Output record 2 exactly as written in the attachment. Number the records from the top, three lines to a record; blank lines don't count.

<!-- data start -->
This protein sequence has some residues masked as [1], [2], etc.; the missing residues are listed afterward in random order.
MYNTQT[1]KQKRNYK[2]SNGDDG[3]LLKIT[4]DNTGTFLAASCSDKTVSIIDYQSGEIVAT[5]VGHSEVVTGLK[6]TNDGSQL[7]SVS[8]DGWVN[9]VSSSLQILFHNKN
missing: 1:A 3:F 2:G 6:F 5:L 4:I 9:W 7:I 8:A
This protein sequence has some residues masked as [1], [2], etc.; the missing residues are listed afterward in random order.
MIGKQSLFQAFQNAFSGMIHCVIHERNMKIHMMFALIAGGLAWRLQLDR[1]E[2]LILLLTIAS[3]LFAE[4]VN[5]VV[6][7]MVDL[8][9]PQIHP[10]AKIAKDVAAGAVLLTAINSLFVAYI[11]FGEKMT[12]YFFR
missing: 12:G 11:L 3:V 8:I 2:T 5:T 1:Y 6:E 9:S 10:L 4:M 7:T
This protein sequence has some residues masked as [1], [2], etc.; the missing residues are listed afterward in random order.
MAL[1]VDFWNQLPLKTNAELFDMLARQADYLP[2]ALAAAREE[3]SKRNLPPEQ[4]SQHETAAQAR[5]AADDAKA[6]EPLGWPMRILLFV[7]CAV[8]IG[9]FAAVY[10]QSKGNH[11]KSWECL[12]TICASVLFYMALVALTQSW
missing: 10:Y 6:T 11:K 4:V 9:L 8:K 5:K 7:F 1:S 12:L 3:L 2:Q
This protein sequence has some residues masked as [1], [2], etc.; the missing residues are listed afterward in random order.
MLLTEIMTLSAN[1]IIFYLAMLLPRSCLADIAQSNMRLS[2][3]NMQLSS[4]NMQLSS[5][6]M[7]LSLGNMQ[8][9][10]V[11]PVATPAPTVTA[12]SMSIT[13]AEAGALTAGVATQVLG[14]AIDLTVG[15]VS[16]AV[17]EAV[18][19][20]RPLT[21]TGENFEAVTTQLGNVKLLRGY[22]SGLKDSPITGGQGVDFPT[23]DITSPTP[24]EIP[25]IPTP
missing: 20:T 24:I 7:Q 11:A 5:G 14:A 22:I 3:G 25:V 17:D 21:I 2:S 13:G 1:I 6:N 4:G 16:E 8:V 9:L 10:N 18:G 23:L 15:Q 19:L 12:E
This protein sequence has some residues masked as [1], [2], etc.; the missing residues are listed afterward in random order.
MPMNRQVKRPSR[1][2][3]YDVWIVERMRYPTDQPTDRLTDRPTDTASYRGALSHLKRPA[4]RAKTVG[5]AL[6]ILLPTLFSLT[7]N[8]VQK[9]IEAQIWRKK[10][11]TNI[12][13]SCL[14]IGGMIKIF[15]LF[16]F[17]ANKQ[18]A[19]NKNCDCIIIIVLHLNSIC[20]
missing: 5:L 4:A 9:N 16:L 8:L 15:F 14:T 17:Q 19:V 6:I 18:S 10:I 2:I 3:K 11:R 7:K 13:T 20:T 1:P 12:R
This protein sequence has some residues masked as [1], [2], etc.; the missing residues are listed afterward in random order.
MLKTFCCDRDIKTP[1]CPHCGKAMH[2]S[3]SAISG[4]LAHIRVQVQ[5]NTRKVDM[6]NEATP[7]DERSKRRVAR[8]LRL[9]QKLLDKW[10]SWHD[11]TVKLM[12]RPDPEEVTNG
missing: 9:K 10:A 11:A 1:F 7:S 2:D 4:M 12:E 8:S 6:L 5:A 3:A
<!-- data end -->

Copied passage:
This protein sequence has some residues masked as [1], [2], etc.; the missing residues are listed afterward in random order.
MIGKQSLFQAFQNAFSGMIHCVIHERNMKIHMMFALIAGGLAWRLQLDR[1]E[2]LILLLTIAS[3]LFAE[4]VN[5]VV[6][7]MVDL[8][9]PQIHP[10]AKIAKDVAAGAVLLTAINSLFVAYI[11]FGEKMT[12]YFFR
missing: 12:G 11:L 3:V 8:I 2:T 5:T 1:Y 6:E 9:S 10:L 4:M 7:T